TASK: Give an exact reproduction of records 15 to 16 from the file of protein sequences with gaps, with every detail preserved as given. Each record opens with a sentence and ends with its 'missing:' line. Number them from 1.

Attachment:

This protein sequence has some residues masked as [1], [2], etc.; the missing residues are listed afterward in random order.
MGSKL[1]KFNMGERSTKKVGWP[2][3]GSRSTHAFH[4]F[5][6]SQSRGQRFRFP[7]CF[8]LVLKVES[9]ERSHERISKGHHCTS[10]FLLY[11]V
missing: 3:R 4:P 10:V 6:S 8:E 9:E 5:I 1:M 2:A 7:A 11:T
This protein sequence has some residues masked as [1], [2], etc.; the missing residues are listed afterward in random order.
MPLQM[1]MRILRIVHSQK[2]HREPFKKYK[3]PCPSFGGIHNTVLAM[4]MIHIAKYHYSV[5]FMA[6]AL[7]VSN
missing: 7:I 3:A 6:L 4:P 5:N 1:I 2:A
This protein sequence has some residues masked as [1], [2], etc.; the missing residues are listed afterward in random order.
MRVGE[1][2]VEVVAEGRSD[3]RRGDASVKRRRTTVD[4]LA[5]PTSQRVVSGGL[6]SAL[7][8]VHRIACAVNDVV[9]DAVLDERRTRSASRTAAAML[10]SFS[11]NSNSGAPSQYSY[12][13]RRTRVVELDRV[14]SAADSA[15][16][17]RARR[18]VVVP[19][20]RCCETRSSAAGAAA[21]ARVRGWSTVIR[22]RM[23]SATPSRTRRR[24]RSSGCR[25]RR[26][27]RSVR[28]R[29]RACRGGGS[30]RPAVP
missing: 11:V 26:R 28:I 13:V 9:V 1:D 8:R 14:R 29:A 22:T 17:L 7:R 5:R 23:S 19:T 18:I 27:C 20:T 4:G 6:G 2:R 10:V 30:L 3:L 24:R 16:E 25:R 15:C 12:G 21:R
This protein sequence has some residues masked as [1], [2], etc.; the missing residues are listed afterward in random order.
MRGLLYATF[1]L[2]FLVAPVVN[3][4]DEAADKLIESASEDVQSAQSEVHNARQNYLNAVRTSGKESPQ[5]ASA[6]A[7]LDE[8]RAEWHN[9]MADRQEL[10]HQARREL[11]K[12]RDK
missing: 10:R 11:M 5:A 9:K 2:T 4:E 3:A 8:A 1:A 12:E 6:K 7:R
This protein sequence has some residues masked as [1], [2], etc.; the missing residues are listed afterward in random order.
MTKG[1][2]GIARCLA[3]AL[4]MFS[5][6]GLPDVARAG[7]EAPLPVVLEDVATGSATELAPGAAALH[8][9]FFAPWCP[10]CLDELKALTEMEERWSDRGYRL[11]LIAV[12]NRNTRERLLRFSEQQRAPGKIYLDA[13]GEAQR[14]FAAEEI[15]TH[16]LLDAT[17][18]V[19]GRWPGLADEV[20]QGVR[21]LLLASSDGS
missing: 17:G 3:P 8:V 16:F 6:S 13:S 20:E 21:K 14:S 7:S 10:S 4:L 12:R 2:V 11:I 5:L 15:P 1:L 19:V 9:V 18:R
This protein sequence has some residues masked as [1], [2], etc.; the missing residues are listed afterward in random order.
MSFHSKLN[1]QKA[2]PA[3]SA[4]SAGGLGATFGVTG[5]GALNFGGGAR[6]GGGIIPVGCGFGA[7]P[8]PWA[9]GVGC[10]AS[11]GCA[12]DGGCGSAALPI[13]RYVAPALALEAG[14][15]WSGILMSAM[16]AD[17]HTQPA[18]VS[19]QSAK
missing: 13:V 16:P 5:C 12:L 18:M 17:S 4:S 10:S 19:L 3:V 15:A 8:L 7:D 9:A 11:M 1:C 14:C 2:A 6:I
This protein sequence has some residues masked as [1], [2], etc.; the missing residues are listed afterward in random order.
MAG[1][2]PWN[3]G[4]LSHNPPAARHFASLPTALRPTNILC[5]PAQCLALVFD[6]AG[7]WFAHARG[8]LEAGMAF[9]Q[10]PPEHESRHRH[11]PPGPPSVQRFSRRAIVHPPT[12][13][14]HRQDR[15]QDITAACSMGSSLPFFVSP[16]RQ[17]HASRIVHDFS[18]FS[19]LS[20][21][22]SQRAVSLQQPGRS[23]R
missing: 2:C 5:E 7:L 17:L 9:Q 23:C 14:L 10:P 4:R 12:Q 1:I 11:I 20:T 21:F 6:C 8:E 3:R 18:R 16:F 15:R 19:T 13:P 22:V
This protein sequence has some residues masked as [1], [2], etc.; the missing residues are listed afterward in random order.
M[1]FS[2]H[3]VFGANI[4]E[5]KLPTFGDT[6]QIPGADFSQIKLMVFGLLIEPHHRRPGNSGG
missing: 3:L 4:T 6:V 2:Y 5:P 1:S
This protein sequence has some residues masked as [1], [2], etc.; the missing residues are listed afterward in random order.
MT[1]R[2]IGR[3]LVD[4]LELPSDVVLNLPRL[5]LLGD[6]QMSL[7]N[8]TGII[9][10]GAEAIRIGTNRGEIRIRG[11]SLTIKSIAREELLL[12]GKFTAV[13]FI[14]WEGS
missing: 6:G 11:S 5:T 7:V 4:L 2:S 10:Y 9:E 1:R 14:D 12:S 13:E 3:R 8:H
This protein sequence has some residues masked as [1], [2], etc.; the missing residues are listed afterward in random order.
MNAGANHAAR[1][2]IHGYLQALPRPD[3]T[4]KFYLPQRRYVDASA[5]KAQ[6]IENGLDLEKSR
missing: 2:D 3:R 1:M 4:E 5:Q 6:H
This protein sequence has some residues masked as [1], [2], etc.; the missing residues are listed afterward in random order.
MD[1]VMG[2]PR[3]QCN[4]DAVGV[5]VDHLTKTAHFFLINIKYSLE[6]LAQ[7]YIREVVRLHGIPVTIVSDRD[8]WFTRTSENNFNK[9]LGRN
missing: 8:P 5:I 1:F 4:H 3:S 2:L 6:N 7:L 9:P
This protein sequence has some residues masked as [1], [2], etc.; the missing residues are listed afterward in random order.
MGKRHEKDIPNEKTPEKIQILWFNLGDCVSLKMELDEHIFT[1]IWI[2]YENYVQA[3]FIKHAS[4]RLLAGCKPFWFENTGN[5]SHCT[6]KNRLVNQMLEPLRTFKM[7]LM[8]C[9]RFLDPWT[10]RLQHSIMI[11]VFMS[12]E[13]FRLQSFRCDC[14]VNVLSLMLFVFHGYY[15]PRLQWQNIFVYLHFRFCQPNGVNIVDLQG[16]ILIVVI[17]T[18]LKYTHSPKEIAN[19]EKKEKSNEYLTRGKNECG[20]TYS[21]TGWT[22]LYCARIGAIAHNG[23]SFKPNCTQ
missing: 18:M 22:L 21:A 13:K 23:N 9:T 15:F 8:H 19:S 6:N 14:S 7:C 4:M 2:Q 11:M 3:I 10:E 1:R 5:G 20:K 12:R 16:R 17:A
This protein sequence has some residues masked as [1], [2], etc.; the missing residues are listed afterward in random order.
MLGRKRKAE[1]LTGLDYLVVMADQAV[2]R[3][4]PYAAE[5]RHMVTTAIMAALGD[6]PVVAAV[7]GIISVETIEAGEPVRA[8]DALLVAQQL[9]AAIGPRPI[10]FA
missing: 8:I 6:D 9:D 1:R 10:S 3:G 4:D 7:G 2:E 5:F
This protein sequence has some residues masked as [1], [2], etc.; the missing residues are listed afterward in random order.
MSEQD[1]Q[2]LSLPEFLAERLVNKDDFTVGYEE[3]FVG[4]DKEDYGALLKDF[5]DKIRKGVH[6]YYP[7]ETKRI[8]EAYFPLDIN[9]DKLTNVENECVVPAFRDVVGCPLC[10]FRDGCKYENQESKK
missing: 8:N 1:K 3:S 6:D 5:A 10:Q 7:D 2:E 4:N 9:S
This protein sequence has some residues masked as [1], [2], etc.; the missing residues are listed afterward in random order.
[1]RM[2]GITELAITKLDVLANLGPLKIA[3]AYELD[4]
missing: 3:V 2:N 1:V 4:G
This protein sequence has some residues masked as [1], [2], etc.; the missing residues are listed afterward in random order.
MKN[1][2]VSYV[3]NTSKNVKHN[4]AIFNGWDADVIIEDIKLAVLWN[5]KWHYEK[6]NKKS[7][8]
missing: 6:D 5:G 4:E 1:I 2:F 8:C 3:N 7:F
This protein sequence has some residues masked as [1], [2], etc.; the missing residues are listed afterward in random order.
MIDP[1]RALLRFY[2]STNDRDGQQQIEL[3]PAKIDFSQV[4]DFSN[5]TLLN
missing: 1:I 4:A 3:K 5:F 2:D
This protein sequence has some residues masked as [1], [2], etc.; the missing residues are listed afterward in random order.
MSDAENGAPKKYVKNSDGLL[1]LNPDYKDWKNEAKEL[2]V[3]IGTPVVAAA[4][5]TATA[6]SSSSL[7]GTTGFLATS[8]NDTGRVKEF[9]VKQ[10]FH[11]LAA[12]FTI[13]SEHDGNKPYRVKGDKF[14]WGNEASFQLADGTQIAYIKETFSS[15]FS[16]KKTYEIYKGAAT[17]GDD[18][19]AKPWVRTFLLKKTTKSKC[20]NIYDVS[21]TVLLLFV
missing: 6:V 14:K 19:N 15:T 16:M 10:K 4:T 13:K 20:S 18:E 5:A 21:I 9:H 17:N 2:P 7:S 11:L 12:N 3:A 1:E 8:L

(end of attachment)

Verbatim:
This protein sequence has some residues masked as [1], [2], etc.; the missing residues are listed afterward in random order.
[1]RM[2]GITELAITKLDVLANLGPLKIA[3]AYELD[4]
missing: 3:V 2:N 1:V 4:G
This protein sequence has some residues masked as [1], [2], etc.; the missing residues are listed afterward in random order.
MKN[1][2]VSYV[3]NTSKNVKHN[4]AIFNGWDADVIIEDIKLAVLWN[5]KWHYEK[6]NKKS[7][8]
missing: 6:D 5:G 4:E 1:I 2:F 8:C 3:N 7:F